Home Buying Advice That Is So Yesterday
One thing I know for sure is the passage of time always brings change in its wake. Fashion, food, hairstyles, home décor, and lifestyles have become extremely sensitive to trends. Some embrace change and others fight it. Whichever the case, a constant we can depend on is trends are going to come and go regardless.
Sifting Through The Mount Everest of Home Buyers Advice
Along with changes in style, there is an incredible amount of advice available about what we should hold on to and what we should let go. Real estate is no different, and it is essential that we weed through all the bits and pieces of information and discover what is still meaningful and what no longer serves us when we decide to put a roof over our heads.
Purchasing a house is the most expensive buy of a lifetime for most of us. It is predominately a joyful experience, but a certain amount of stress is inherent in the process, especially for first-time homebuyers. We want to make the right choices, so we look for advice from family, friends and the internet. But with so many tips out there, how do we know which are keepers and which we should ignore? Here are several pieces of home buying advice that have not met the test of time.
You Will Always Be Better Off Owning Than Renting
Bad Advice. There are occasions when renting is a far better option than buying. If you plan to move in less than five years, you may not recoup what it will cost you to buy and sell your home. Renting may be a better fit for someone who would resent time spent doing home chores like mowing the lawn and seasonal maintenance. Perhaps you travel a great deal for business and renting a small apartment makes more sense personally and financially.
Good advice: One size does not fit all when it comes to the question of should you rent or buy. Evaluate your situation, personal preferences, and work-life balance and make a decision based on what will work for you now.
Never Buy a House in Winter
Sorry but this one is complete hooey! I’m going to list reasons winter is a great time to buy a home. You’re smart. You decide.
- Fewer buyers mean less competition for homes
- Less competition increases the chances of closing a deal
- Winter sellers often have a compelling reason to move and will be more likely to compromise with buyers
- The closing will be faster because lenders, inspectors, appraisers, and Realtors are all less busy.
- Movers have more openings and many offer discounted off-season rates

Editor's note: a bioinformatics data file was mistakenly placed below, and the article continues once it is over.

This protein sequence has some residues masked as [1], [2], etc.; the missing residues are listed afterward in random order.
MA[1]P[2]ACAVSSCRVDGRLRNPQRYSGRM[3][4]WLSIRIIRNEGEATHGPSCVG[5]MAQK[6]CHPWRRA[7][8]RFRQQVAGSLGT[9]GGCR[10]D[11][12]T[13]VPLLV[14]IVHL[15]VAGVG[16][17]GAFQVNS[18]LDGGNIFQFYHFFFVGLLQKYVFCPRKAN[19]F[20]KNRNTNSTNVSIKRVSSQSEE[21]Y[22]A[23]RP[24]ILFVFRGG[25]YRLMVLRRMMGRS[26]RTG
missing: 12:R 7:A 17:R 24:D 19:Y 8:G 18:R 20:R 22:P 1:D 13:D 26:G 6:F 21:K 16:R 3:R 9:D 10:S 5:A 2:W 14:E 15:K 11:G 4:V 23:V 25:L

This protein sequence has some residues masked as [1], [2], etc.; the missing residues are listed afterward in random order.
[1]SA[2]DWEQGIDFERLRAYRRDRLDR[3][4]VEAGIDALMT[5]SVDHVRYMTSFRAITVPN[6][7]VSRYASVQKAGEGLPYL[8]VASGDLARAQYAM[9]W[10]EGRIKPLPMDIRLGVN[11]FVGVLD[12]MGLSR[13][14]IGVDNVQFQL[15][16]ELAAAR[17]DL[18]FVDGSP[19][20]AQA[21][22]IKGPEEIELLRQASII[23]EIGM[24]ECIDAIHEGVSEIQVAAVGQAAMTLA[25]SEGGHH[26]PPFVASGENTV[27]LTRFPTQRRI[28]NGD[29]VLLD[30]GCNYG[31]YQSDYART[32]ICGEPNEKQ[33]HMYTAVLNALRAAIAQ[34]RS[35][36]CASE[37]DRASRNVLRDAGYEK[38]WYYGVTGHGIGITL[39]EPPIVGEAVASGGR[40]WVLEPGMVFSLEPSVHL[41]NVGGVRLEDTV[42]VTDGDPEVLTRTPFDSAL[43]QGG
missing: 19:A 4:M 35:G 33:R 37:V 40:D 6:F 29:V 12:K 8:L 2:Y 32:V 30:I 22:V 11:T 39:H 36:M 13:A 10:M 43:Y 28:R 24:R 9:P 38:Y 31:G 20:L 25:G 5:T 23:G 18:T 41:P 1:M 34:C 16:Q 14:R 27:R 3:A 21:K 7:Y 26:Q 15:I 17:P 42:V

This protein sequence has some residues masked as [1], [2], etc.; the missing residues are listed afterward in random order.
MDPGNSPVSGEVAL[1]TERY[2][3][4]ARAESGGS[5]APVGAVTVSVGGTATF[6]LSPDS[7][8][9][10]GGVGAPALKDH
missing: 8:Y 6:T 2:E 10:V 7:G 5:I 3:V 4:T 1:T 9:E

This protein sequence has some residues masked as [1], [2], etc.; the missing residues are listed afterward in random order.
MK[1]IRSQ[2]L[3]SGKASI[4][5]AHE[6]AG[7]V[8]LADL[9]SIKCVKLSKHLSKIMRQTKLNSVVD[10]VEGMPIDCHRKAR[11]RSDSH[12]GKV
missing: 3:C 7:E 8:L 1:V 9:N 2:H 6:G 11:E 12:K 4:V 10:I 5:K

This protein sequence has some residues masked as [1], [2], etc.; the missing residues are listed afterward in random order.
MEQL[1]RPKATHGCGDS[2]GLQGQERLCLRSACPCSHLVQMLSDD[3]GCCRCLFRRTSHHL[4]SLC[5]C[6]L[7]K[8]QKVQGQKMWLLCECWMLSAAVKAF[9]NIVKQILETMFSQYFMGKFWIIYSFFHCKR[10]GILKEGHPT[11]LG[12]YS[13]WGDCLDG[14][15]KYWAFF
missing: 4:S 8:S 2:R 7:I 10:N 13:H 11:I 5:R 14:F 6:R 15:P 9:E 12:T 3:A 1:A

- By summer instead of house-hunting/moving/unpacking, you will be enjoying your new back yard oasis and favorite activities of the season.
Good advice: There is never a wrong time to buy a home when you are ready. You can as easily find your dream home in December as you can in April.
Don’t Buy a House Until You Pay Off Student Loan Debt
There is nothing to say you can’t buy a home if you have college loans or that you should wait. Many who carry student loans can meet the debt-to-income ratios for a mortgage. There are programs available that can help buyers without down-payments, with lower credit scores, or higher than is customary debt/income ratios.
If your salary allows you to pay your student loan debt and apartment rent, you should be able to buy a home. Speak with a lender and find out if you qualify and if not, what you need to do to get there. I’m not saying it’s going to be easy, but for many it is possible. Here is an excellent article from Forbes which covers the topic well. The last word, according to a study by Magnify Money 34% of millennial homeowners carry student debt.
Good advice: If you can comfortably afford rent, have a decent credit score, and some money saved by all means pursue your dream of homeownership and pay off your student loans like you would any other financial obligation.
Unless You Have a 20% Down Payment You Should Not Buy a Home
File this one under “moonshine.” Especially in areas where buying is less costly than renting, this is terrible advice. Sure putting 20% down is probably ideal, but in the real world, we sometimes need to embrace what is practical. Saving enough money to put down on a home for many new buyers is near impossible given the high cost of rents and other expenses.
That is why there are programs out there where you can buy a home with 3% down, 3.5% or even 0%. Yes, you will be required to pay PMI (private mortgage insurance), but in many cases, you can have that removed when you reach 20% equity in your home.
Good advice: If you are ready to buy a home don’t put it off for years waiting to save that ideal 20% down payment. The rising costs of rent, home values, and interest rates may cost you more than a few years of PMI. In the meantime, if you buy a home, you will be building equity and asset value as a bonus.
You Should Always Get a Fixed Rate Mortgage
You have probably heard the horror stories about people that took out an ARM (adjustable rate mortgage) and lost their homes back in the housing market crash of 2008. Many of those were one to three-year teaser rates meant to get people into homes they could not afford.
But If you know you only plan to stay in a home for 5-7 years, there may be an ARM that fits your needs that will save you money and be a better option than the 30 year fixed rate.
Good advice: It’s always the best idea to explore the pros and cons of all your options before you make a significant life decision.
If you have been trying to decide if 2019 is the year of the home I hope this helps. If you want to talk over the home buying process, are ready to begin your buying journey, or at any point in between don’t hesitate to contact our team.